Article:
Early/Mid September: Alternatively if Mr Johnson loses a general election is triggered if no one can form an administration within 14 days.  But there are few rules on when he has to hold it

Early/Mid September: Or the Queen could step in and demand Mr Johnson resign, should he try to remain in No 10, sparking a potential constitutional crisis

October 31: Brexit day, when the UK is currently due to leave the EU

Early November? A possible post-Brexit General Election

Shadow chancellor John McDonnell told an audience at the Edinburgh Fringe yesterday (pictured) his plan is to send Jeremy Corbyn to see the Queen and demand to be made PM

'The government of national unity would be great, because I would rather have a bunch of grown ups running the country than not,' they said.

'But once you have pushed the button on a vote of no confidence in HM government you cannot close the lid again.'

Could Corbyn put together a majority? 

Excluding the SNP and Speakers, 320 MPs are needed to have a working Commons majority. 

The bar in a confidence vote could be lower if any anti-No Deal Tories abstain. But it would still be a tall order for Labour to hit the mark.

Labour MPs: 245

SNP: 35

Plaid: 4

Green Party: 1 

Independent: 16

Independent Group for Change: 5

Lib Dems: 13 

Total: 319  

Unless you can then be absolutely sure you can win a confidence vote in that new government of national unity, tick tock, 14 days goes and you think 'Oh sh** you've dissolved parliament''.

'Then you really are in the deep do-do because the executive has untrammeled control for the key period.' 

The MP said even if the Labour front bench staged the confidence vote on the basis that a 'unity PM' would be installed, Mr Corbyn might then not be able to resist the temptation to make a grab for power.

'The Labour leadership only commands about 25 per cent of the PLP. In their heart 75 per cent of the PLP would be up for a government of national unity,' they said.

'But it is a tall order. To get to 300 (MPs) is an awfully big ask. 

'It is a much simpler option to find a piece of legislation and get people to vote for that.' 

The two options being pursued by Remainers as they battle to block No Deal Brexit

Westminster is braced for an explosive couple of months as the October 31 Brexit deadline looms.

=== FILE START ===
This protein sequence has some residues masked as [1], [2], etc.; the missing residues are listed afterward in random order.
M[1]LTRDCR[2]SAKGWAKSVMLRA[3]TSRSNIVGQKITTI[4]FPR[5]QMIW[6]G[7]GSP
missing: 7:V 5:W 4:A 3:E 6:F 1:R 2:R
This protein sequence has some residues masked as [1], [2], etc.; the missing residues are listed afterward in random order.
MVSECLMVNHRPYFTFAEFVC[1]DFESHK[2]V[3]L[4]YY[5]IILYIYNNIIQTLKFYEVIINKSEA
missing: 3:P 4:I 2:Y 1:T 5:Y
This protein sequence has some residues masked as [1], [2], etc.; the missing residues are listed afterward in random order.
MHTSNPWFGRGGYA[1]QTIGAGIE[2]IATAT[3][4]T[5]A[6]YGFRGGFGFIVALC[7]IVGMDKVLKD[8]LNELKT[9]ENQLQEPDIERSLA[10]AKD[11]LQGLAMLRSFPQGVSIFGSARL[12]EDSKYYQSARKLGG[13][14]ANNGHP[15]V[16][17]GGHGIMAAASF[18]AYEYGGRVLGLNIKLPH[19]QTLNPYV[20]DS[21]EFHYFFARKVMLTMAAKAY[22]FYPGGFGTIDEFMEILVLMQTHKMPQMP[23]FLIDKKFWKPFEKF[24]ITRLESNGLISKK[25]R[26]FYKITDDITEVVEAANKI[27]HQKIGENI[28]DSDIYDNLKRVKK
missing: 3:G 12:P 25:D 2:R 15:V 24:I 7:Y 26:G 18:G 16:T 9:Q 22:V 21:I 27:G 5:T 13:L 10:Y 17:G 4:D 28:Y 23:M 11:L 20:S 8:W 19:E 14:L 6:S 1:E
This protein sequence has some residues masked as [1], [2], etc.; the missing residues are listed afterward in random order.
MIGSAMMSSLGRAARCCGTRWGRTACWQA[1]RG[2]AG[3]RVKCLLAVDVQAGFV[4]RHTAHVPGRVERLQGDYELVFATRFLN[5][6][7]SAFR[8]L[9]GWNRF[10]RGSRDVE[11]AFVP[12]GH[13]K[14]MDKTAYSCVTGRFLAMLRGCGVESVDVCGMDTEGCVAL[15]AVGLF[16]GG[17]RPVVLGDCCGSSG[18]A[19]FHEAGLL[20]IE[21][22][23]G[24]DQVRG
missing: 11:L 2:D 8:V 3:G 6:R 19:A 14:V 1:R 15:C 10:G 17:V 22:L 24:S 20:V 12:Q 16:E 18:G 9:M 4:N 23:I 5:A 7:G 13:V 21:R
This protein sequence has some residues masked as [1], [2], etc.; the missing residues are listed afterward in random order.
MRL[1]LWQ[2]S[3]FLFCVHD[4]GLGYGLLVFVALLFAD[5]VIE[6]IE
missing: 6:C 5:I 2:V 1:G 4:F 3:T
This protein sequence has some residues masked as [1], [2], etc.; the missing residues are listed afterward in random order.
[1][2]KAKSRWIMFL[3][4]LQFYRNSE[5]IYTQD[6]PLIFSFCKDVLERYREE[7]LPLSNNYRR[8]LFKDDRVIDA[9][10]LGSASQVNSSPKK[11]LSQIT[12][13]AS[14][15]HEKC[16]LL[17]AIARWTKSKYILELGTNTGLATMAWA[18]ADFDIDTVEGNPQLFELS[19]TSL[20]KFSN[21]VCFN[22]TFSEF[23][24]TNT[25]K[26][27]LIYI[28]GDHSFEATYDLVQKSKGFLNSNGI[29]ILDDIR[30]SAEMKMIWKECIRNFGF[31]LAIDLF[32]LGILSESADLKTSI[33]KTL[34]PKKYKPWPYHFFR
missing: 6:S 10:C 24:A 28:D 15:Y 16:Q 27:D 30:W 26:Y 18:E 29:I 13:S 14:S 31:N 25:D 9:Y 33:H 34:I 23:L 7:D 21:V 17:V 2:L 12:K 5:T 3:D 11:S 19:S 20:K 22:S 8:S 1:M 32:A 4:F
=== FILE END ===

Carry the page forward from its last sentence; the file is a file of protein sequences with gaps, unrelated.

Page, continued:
Boris Johnson has made a 'do or die' vow to get the UK out of the bloc by the crucial date, with or without a deal.

But Remainer MPs have been mobilising as they seek ways of blocking the country from crashing out.

There does appear to be a majority in the Commons against No Deal - but MPs are badly split over how they should go about binding the hands of the government.

Boris Johnson (pictured in Downing Street this week) has solemnly vowed to complete Brexit by October 31 'come what may', but the EU is refusing to give way on his key demand that the hated Irish border be dropped
Remainers admit they are now at a 'fork in the road', with opinion divided between two potential options for averting No Deal.

Some, such as Tory former Cabinet minister Dominic Grieve, have been focusing on whether a no-confidence motion could be passed to evict Mr Johnson from power if he is about to push through Brexit without an agreement. 

Mr Grieve has suggested putting a 'unity' premier into No10, perhaps Labour veteran Margaret Beckett, who could ask for an extension to the Article 50 process. 

However, Mr Johnson's hard-line Brexit adviser Dominic Cummings has made it known that he would simply refuse to quit even if he loses a confidence vote, and try to call an election for after the deadline. 

The other avenue being pursued by Remainers is to pass a law that would oblige the PM to seek and accept an extension to Article 50 from the EU.

Unlike the confidence vote, that would not risk Parliament being dissolved for an election - which could leave MPs powerless to stop No Deal.